Yes, for example, FER has some very good students and has great potential to become a contemporary partner with other science centres in Europe. I’m mostly thinking of human and scientific potential, but there is also the [potential] of the country itself. Projects are growing in the EU and the situation for robotics is gaining traction. But infrastructure is still developing and that’s where the chance for Croatia lies. Because Croatia has the sea, there is an opportunity for testing underwater robotics in various economic activities. It has a variety of nature and different terrain, a variety of topologies that can help develop robotic applications. Croatia has a lot of potential.
You were a robotics researcher at the world’s most powerful universities, such as Harvard and Berkeley, while you got your doctorate at the Swiss Institute in Lausanne. How hard is it today to educate a robotics scientist, since everything is developing so quickly? You’ve been talking at Drone Days about the third wave of robotics in the economy. How does one track those standards and reach the top?
You need to be world-oriented for robotics. Yes, it’s hard to keep track of it all because it involves the need to know about interdisciplinary science when it comes to robotics. There are many different concepts. Control engineering, algorithms for audiovisual processing, design, mechanics, material science, biology… all of these parts are very demanding even for themselves and it’s very difficult to understand them in detail. Scientific collaboration is therefore very important for the development of robotics, because robotics integrates all of that knowledge.
So, a scientist in robotics must develop independently and specialise in certain knowledge, and then collaborate in teams with colleagues from other scientific disciplines?
Yes, that’s a multidisciplinary area and collaboration is very important. Robotics is, by its very nature, collaborative, different teams perform different experiments, and then they share their results. That’s why the aforementioned European project is important for Croatian robotics as FER scientists will be exchanged in London where they will collaborate with different teams.
How is your new Swiss NEST project progressing?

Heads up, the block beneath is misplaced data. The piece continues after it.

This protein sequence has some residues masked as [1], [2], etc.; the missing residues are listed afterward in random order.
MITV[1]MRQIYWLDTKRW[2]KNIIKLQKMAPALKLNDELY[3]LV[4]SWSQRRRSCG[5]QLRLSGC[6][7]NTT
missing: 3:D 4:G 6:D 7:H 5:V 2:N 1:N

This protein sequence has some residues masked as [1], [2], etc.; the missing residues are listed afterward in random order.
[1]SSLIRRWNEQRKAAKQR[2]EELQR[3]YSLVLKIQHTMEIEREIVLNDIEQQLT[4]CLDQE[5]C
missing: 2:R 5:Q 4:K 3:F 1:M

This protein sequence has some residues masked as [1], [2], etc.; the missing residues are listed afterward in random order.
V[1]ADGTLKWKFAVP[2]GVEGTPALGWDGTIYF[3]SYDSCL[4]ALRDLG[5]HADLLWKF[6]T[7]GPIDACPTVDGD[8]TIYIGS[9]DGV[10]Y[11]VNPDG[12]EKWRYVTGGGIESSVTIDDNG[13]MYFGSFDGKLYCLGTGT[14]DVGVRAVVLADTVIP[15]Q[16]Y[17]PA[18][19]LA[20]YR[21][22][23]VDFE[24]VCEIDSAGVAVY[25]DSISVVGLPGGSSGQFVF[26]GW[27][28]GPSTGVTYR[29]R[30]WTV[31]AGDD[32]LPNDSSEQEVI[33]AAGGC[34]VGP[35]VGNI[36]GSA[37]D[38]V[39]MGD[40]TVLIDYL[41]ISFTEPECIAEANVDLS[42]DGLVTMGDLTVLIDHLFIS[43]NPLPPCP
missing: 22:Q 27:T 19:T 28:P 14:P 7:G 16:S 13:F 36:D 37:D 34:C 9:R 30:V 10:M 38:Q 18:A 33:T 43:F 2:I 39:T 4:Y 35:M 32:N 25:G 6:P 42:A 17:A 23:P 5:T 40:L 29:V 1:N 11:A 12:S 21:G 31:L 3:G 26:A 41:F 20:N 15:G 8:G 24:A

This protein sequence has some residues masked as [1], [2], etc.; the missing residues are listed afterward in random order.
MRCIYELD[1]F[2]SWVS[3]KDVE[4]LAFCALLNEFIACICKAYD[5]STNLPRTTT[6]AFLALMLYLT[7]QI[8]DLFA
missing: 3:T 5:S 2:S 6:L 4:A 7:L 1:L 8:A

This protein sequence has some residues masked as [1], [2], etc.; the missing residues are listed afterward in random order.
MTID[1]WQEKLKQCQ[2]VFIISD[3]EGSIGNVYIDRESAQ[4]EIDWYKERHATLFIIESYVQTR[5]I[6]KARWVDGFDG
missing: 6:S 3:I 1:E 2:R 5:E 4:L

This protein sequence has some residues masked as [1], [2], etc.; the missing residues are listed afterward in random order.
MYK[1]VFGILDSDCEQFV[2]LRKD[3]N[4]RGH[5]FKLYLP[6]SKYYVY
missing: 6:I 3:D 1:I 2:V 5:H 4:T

We’re developing our team, it’s essential to have cooperation and partnership with other groups from around the world. The biggest challenge is to find solutions for the integration of new materials. The materials are very important. We have a lot to do with the design of flying robots and the development of new autonomous concepts.
Since you live and work in London, what’s your comment on Brexit? Will it complicate the co-operation you emphasise as crucial for robotics development for scientists?
There’s a fear in the community that Britain will find it very difficult to handle Brexit. Science will suffer for this. The consequences are already apparent, but it’s a relief that the top scientists are independent. All the partnerships I’ve been involved in are independent. British scientists will have to fight to remain involved in EU projects, not to stay isolated. This is a very dangerous situation, but it’s good that Britain is investing heavily in the development of science and technology, such as robotics, digitisation and artificial intelligence. There are a lot of possibilities in the UK, but we will have to work hard to keep hold of the UK’s cooperation with the rest of Europe.
Are you talking to Croatian scientists about the problems they face in Croatia?
Yes, we’re talking…
And what do they complain the most about, what’s the most problematic thing for the development of science and technology in Croatia?
I don’t have a great deal to say about that, you’ll have to ask them. I don’t work here, so I don’t have any of my own experiences on it.
What’s the most important thing in your eyes for the future of robotics?
Multidisciplinarity is the most important thing. One can not think of just one area, but rather how to integrate various aspects of science and apply them to robotics. For example, for the development of my robot grasshopper – with which I earned my doctorate – I needed knowledge from biology and biomechanics. For robotics, everything is important and there’s a lot of potential for all other branches of science to contribute to it. Robotics will become very important for the lives of all people.